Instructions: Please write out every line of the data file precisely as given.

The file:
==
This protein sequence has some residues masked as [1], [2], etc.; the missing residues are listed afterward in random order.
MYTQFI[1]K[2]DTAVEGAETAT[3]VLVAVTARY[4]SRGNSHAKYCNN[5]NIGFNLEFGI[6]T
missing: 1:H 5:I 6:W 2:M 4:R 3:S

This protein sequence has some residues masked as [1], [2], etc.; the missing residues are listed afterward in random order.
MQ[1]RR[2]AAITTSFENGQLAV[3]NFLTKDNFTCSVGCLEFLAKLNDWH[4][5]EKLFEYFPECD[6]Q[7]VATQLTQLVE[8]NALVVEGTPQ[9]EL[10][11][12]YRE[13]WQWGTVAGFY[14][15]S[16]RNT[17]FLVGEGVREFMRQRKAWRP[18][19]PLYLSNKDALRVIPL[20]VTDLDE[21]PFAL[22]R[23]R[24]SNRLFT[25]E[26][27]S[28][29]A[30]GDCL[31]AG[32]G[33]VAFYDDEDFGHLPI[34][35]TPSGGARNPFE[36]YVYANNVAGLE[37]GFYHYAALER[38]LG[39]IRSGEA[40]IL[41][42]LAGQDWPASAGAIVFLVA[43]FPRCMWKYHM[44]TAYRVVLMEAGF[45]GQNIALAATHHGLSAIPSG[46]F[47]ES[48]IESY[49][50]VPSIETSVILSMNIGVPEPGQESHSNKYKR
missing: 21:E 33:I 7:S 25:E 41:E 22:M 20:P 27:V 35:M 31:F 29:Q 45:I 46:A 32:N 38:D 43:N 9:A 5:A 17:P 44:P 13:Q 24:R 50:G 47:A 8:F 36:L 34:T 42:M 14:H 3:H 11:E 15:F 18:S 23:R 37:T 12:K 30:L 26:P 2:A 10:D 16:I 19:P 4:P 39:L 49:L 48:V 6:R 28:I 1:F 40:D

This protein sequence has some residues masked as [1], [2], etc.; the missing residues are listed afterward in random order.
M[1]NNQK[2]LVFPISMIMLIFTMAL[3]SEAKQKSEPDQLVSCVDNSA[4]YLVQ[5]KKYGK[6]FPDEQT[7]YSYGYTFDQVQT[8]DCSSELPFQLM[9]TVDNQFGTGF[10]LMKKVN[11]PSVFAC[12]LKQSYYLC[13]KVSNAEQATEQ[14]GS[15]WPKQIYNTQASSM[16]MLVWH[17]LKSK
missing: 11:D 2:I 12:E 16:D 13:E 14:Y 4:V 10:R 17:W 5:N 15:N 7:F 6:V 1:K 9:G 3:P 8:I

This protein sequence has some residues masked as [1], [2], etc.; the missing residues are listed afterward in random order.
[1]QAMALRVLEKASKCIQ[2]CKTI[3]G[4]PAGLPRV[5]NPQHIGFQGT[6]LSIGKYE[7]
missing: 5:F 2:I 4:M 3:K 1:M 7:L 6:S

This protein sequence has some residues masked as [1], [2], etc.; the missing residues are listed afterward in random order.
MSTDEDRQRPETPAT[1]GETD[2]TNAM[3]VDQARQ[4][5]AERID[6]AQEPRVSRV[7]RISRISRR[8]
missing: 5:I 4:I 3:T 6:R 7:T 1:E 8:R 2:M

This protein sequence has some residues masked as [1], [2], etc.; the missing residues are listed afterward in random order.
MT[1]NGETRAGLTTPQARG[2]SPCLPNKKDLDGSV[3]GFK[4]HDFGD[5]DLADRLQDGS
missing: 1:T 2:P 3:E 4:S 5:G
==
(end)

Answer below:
This protein sequence has some residues masked as [1], [2], etc.; the missing residues are listed afterward in random order.
MYTQFI[1]K[2]DTAVEGAETAT[3]VLVAVTARY[4]SRGNSHAKYCNN[5]NIGFNLEFGI[6]T
missing: 1:H 5:I 6:W 2:M 4:R 3:S

This protein sequence has some residues masked as [1], [2], etc.; the missing residues are listed afterward in random order.
MQ[1]RR[2]AAITTSFENGQLAV[3]NFLTKDNFTCSVGCLEFLAKLNDWH[4][5]EKLFEYFPECD[6]Q[7]VATQLTQLVE[8]NALVVEGTPQ[9]EL[10][11][12]YRE[13]WQWGTVAGFY[14][15]S[16]RNT[17]FLVGEGVREFMRQRKAWRP[18][19]PLYLSNKDALRVIPL[20]VTDLDE[21]PFAL[22]R[23]R[24]SNRLFT[25]E[26][27]S[28][29]A[30]GDCL[31]AG[32]G[33]VAFYDDEDFGHLPI[34][35]TPSGGARNPFE[36]YVYANNVAGLE[37]GFYHYAALER[38]LG[39]IRSGEA[40]IL[41][42]LAGQDWPASAGAIVFLVA[43]FPRCMWKYHM[44]TAYRVVLMEAGF[45]GQNIALAATHHGLSAIPSG[46]F[47]ES[48]IESY[49][50]VPSIETSVILSMNIGVPEPGQESHSNKYKR
missing: 21:E 33:I 7:S 25:E 41:E 22:M 20:P 27:V 35:M 31:F 29:Q 45:I 46:A 32:N 38:D 43:N 9:A 5:A 17:P 44:P 13:Q 24:R 50:G 47:A 8:F 36:L 34:T 42:M 14:H 3:H 11:E 15:F 18:S 23:R 37:T 12:K 30:L 26:P 2:A 10:D 16:I 19:P 4:P 39:L 49:L 48:V 6:R 28:I 1:F 40:D

This protein sequence has some residues masked as [1], [2], etc.; the missing residues are listed afterward in random order.
M[1]NNQK[2]LVFPISMIMLIFTMAL[3]SEAKQKSEPDQLVSCVDNSA[4]YLVQ[5]KKYGK[6]FPDEQT[7]YSYGYTFDQVQT[8]DCSSELPFQLM[9]TVDNQFGTGF[10]LMKKVN[11]PSVFAC[12]LKQSYYLC[13]KVSNAEQATEQ[14]GS[15]WPKQIYNTQASSM[16]MLVWH[17]LKSK
missing: 11:D 2:I 12:E 16:D 13:E 14:Y 4:V 10:R 17:W 5:N 15:N 7:F 6:V 1:K 9:G 3:P 8:I

This protein sequence has some residues masked as [1], [2], etc.; the missing residues are listed afterward in random order.
[1]QAMALRVLEKASKCIQ[2]CKTI[3]G[4]PAGLPRV[5]NPQHIGFQGT[6]LSIGKYE[7]
missing: 5:F 2:I 4:M 3:K 1:M 7:L 6:S

This protein sequence has some residues masked as [1], [2], etc.; the missing residues are listed afterward in random order.
MSTDEDRQRPETPAT[1]GETD[2]TNAM[3]VDQARQ[4][5]AERID[6]AQEPRVSRV[7]RISRISRR[8]
missing: 5:I 4:I 3:T 6:R 7:T 1:E 8:R 2:M

This protein sequence has some residues masked as [1], [2], etc.; the missing residues are listed afterward in random order.
MT[1]NGETRAGLTTPQARG[2]SPCLPNKKDLDGSV[3]GFK[4]HDFGD[5]DLADRLQDGS
missing: 1:T 2:P 3:E 4:S 5:G